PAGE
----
Scanning Your Body for Health Risk and Sports Performance – Phil Jakeman

Most are aware of the obesity epidemic and associate obesity to be the result of an increase in body fat. The World Health Organisation monitors population trends in obesity by body mass index or BMI (BMI= bodymass (kg)/ height (m)2). Normal, or ‘healthy’, BMI ranges from 18.5 to 25 kg/m2 with overweight and obese being > 25 and 30 kg/m2, respectively. Whilst many researchers question the validity of BMI as a an index of body fat, longitudinal trends in BMI show a continual rise in the overweight and obese to a point that 2/3rds of the population is deemed to either overweight or obese – a change in the human phenotype that questions what is ‘normal’ in Ireland today!

A rise in total body fat, and regional fat deposited around the abdomen, is highly associated risk to the major causes of mortality and morbidity, in particular heart disease and type II diabetes. Because BMI is only a ‘rough guide’ to the amount of body fat, it follows that interventions designed to reduce the health risk associated with excess accumulation of body fat, as measured by change in BMI, may be prone to misinterpretation.

Let’s illustrate this point by example. The body mass for a 1.8m tall adult man of ‘Normal’ BMI could range from 60kg for a BMI of 18.5 to 81kg for a BMI of 25, a difference in mass of 21kg! This suggests the abilty of BMI to predict ‘normal’ body mass is quite limited. Equally, BMI cannot predict how much of the body mass is fat nor location of fat around the body, the two primary links to health risk. In the worst case scenario for this subject starting at a body mass of 60kg, he could accumulate 21kg of excess fat mass over time but, assessed by BMI still be considered ‘normal’ and thereby of low health risk. Extension of this example to a BMI equivalent to overweight and obese is equally startling.

A large proportion of the research expertise within the PESS department engage in investigation of factors relating to the two principal components affecting body fat, i.e. energy intake and energy expenditure. Common to all is the accurate determination of human body composition, i.e. fat, lean, bone and water mass. In professional practise, estimates of body composition (principally fat and non-fat mass) are derived from algorithms generated by the measurement of skinfold thickness at representative sites (compartments) of the human body. The validation of the algorithms and population specify range of ‘norms’ within Europe is based upon data collected from a British population of only 481 subjects aged 16-72y in 1974. Astonishingly, these algorithms, clearly not representative of the population of Ireland today, have not been revised.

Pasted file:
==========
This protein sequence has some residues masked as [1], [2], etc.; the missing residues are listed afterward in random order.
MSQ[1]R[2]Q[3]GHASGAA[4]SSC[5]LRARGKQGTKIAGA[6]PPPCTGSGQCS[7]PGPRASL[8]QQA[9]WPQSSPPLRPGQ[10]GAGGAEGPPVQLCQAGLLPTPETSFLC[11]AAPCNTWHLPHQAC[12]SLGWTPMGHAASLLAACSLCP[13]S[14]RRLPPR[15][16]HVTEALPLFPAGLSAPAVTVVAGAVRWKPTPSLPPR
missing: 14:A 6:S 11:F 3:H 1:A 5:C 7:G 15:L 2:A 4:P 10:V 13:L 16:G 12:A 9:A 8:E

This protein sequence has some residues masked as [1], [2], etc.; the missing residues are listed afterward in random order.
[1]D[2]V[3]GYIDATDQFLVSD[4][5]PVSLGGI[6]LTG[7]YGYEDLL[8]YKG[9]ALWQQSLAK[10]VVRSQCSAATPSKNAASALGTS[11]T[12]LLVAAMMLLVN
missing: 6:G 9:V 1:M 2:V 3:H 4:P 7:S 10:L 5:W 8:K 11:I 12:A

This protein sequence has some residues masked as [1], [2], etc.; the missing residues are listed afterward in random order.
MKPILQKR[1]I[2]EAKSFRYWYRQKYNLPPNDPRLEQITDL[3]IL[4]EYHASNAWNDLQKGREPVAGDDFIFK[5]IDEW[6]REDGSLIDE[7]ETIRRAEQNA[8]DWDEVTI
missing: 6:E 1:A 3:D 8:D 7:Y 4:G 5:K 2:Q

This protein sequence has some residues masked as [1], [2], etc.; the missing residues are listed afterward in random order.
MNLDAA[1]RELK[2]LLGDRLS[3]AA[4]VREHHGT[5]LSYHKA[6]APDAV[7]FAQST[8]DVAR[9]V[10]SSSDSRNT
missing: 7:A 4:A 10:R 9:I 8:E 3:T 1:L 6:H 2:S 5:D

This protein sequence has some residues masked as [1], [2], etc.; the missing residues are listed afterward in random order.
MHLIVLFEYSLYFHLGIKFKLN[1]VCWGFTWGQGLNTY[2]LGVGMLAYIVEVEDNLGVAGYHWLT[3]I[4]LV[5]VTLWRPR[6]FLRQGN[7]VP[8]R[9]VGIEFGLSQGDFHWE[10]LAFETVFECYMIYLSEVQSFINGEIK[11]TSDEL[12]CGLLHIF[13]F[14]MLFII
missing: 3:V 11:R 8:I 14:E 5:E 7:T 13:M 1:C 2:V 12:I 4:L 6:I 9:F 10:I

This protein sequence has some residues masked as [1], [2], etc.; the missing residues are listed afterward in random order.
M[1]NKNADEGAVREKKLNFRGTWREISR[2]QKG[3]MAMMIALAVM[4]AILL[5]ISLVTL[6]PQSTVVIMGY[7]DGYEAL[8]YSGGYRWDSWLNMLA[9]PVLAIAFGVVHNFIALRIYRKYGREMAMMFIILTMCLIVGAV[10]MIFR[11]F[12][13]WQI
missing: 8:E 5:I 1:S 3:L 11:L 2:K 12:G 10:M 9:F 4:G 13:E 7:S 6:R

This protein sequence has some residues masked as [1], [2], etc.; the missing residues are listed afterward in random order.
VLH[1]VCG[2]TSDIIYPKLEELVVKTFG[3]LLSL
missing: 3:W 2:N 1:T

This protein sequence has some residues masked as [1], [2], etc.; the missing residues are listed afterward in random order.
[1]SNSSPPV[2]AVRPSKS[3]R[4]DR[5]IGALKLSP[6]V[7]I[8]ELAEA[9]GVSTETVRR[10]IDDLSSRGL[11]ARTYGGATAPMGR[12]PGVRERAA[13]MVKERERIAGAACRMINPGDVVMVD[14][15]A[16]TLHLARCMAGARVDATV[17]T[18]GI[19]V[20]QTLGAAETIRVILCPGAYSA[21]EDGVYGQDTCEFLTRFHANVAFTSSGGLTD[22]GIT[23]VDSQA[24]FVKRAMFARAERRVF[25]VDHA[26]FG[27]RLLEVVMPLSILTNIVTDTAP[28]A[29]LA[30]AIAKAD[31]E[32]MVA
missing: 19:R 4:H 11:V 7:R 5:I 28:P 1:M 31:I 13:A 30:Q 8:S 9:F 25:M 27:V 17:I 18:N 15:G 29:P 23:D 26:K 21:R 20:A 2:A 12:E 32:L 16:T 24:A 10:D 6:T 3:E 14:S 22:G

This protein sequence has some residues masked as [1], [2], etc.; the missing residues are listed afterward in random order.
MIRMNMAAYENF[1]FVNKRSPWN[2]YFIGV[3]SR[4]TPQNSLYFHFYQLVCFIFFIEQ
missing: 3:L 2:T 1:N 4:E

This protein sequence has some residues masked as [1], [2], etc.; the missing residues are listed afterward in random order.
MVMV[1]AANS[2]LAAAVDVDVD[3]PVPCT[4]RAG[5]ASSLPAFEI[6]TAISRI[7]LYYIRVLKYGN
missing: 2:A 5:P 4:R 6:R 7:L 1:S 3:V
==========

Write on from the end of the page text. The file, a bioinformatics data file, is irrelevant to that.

Using the latest technologies to measure accurately whole body and regional distribution of fat and lean tissue mass and the University and local community as representative of the Irish population we have conducted a survey of body composition and presented these findings stratified by age and sex. These data underpin future intervention studies designed to reduce obesity and other health risks related to aberrant body composition in the Irish population. We have also applied the same technology to assist in the development of optimal body composition, fat and lean mass, for a wide range of high performance athletes, Senior County GAA and Irish and Munster Rugby players. Recognising the paradoxical rise in the incidence of poor bone health of female athletes researchers are also exploring why this occurs and what can be done to prevent it.

You can find out more about this work and how you might contribute at

Phil Jakeman is a Professor of Sport and Exercise Sciences here in the PESS Department at the University of Limerick. View Phil’s profile Here!

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